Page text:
Material and Structural Enhancements to Spin Transfer Phenomena in Nanopillar Spin-Valve Devices
Braganca, Patrick M
This thesis focuses on work performed to fabricate spin valve nanopillar devices with low spin transfer reversal currents suitable for magnetic memory applications. Fabricating nanopillars into small area ellipses with low saturation magnetization ferromagnets is shown to be an effective strategy for reducing reversal currents while maintaining the thermal stability of the nanomagnet. Pulsed current switching experiments performed on devices with a 4.5 nm thick permalloy free layer show switching current amplitudes ranging from 0.4 mA for a 100 ns pulse to 2 mA for a 1 ns pulse. I have also examined the role that micromagnetic effects can play in spin transfer reversal processes. Using micromagnetic simulations, a spatially non-uniform spin current with a component polarized partially out of the plane is shown to enhance the spin-torque efficiency acting upon a reversing nanomagnet. I verified this enhancement experimentally in devices with a tapered nanopillar geometry that generates a spin current polarized partially out of plane. The micromagnetic configurations induced in these tapered nanopillars are also conducive to exciting spin torque driven magnetization oscillations in the absence of an external magnetic field. In addition, by using a small hard axis field the frequencies of oscillations excited in both layers can be tuned such that phase locking occurs between the free and reference layer mediated by spin polarized currents interacting between the layers. This locking phenomenon is character- ized by measured RF voltage signals with large integrated powers and extremely narrow linewidth on the order of 1 HZ. Finally, I have described a fabrication process for patterning a nanopillar struc- ture with a third contact made to any point within a thin-film multilayer stack, providing the means to apply independent electrical biases to two separate parts of the structure. Here, I have demonstrated a joint magnetic spin valve/tunnel junction structure sharing a common free layer nanomagnet contacted by this third electrode. This three-terminal structure provides a strategy for developing spin-torque magnetic random access memory (ST-RAM) cells which avoids the need to apply large voltages across a magnetic tunnel junction during the writing step, while retaining the benefits of a high-impedance magnetic tunnel junction for read-out.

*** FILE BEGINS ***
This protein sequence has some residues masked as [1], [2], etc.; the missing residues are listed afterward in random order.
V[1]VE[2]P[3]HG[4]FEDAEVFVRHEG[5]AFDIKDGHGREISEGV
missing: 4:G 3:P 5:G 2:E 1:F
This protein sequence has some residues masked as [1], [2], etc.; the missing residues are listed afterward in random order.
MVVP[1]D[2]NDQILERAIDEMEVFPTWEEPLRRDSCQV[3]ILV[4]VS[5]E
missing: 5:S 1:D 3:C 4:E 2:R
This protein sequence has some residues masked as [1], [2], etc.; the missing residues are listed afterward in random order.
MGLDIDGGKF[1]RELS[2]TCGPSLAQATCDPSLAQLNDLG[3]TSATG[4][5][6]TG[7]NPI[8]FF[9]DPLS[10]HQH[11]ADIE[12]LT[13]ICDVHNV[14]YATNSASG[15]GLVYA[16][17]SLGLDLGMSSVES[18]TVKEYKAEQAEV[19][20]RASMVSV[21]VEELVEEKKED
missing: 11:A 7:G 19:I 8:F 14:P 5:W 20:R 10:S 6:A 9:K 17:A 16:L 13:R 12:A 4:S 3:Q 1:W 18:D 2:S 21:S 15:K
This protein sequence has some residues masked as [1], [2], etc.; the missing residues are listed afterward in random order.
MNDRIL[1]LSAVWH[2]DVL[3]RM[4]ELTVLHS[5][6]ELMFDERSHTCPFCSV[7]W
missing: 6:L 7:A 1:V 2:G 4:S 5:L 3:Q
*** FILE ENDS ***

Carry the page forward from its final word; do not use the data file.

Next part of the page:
Robert Buhrman - Thesis Advisor, Dan Ralph - Committee member, Bruce van Dover - Committee member,
Nanomagnetics; Spin transfer; Spin torque
dissertation or thesis